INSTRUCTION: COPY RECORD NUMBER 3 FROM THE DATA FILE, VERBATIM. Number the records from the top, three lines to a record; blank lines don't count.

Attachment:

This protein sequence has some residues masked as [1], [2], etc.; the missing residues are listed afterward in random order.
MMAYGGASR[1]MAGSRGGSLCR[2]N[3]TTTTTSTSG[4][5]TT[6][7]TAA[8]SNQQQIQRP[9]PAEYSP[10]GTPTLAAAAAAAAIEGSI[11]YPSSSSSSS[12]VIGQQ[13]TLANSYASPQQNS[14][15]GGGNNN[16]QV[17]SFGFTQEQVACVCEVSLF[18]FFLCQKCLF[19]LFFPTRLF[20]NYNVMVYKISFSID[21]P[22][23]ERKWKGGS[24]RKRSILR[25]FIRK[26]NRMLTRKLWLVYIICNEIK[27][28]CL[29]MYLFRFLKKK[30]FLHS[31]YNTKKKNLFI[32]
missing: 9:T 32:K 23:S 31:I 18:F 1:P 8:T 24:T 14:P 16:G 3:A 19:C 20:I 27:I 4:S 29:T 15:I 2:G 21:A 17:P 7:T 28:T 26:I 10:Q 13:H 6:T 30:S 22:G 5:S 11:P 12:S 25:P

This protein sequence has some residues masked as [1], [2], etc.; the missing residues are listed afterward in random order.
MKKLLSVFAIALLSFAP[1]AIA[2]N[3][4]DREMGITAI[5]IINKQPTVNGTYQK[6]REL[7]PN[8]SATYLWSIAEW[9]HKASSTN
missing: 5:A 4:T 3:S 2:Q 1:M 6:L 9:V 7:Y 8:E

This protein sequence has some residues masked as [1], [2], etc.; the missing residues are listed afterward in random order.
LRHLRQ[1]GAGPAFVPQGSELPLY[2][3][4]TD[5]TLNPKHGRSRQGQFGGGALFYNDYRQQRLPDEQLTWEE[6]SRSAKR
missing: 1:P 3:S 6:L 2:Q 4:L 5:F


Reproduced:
This protein sequence has some residues masked as [1], [2], etc.; the missing residues are listed afterward in random order.
LRHLRQ[1]GAGPAFVPQGSELPLY[2][3][4]TD[5]TLNPKHGRSRQGQFGGGALFYNDYRQQRLPDEQLTWEE[6]SRSAKR
missing: 1:P 3:S 6:L 2:Q 4:L 5:F